No jab, no job: Mandating vaccinations in the workplace in Australia
Workplaces across Australia are now requiring their employees to be vaccinated for COVID-19. Are you unsure whether your workplace is allowed to make vaccinations compulsory, and what the consequences might be if you refuse to get vaccinated?
Explore this guide to find out your rights where your employer is imposing a mandatory vaccination for COVID-19.
Are COVID-19 vaccinations mandatory in the workplace?
The answer is yes, in certain circumstances. If your workplace is making COVID-19 vaccinations compulsory, your employer may be entitled to do so if the request is based on:
- A specific law or public health order: Laws and policies on mandatory vaccination differ from state to state – for example, in NSW there are specific public health orders requiring health care, aged care and education workers to be vaccinated.
- Your workplace’s enterprise agreement or your employment contract: You will need to check the terms of these documents specifically in relation to your workplace.
- Where your employer’s request can be considered ‘lawful and reasonable’: To be ‘lawful’, it will need to be mandated by one of the previous two categories, and whether the mandate is ‘reasonable’ will depend on the specific circumstances of your workplace and your job. These include whether your role is public-facing, the risk of COVID-19 transmission in your workplace, the specific requirements of your job etc.
If you think your workplace’s vaccination policy does not fall into one of these categories, give us a call on 1800 592 404.
Can an employee refuse to get vaccinated against COVID-19 in Australia?
You may refuse a workplace vaccination mandate if you have a ‘legitimate’ reason not to be vaccinated, such as a medical exemption. Your employer is allowed to request evidence of the reason for your refusal and should negotiate alternative work arrangements to accommodate your refusal (such as working from home or reducing your risk of COVID-19 transmission by performing different duties).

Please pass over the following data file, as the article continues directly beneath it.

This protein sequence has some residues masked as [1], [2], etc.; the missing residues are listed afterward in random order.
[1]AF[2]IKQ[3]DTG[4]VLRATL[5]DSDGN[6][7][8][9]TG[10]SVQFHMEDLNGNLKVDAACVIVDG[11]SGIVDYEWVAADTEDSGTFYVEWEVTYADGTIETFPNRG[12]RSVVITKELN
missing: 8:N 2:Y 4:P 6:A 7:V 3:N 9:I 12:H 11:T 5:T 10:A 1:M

In NSW there are new vaccination laws being introduced that will make your employer liable for any ill effects caused by a COVID-19 vaccination you were required to get as a result of a workplace mandate.
Can an employer take disciplinary action if an employee refuses a vaccination?
Where your refusal is not considered legitimate and goes against your employer’s ‘lawful and reasonable’ request to be vaccinated, your employer can take disciplinary action. The steps your employer could take will depend on the specifics of your role, the terms of your employment contract and your workplace’s enterprise agreement and policies.
If you cannot work as a result of refusing a COVID-19 vaccination mandated by a public health order, your employer does not have to pay you unless your employer agrees to let you take paid leave.
Your employer does have the right to terminate your employment, however, they must comply with any awards, enterprise agreements, employment contracts, or workplace policies. Your employer should discuss possible alternative work arrangements with you before taking such action.
Can an employer collect information on your vaccination status in Australia?
If your workplace’s COVID-19 vaccination mandate is lawful and reasonable, you are required to provide your employer with the reason for refusing to be vaccinated or your medical exemption, if you have one.
Your vaccination status is sensitive information that is protected under privacy laws. Generally, your employer must get your consent to collect your vaccination status information and must show that your vaccination status is necessary for the duties of your role and workplace.
However, where the collection of your COVID-19 vaccination status is required by law, such as a public health order, your employer does not need your consent to collect your vaccination status.
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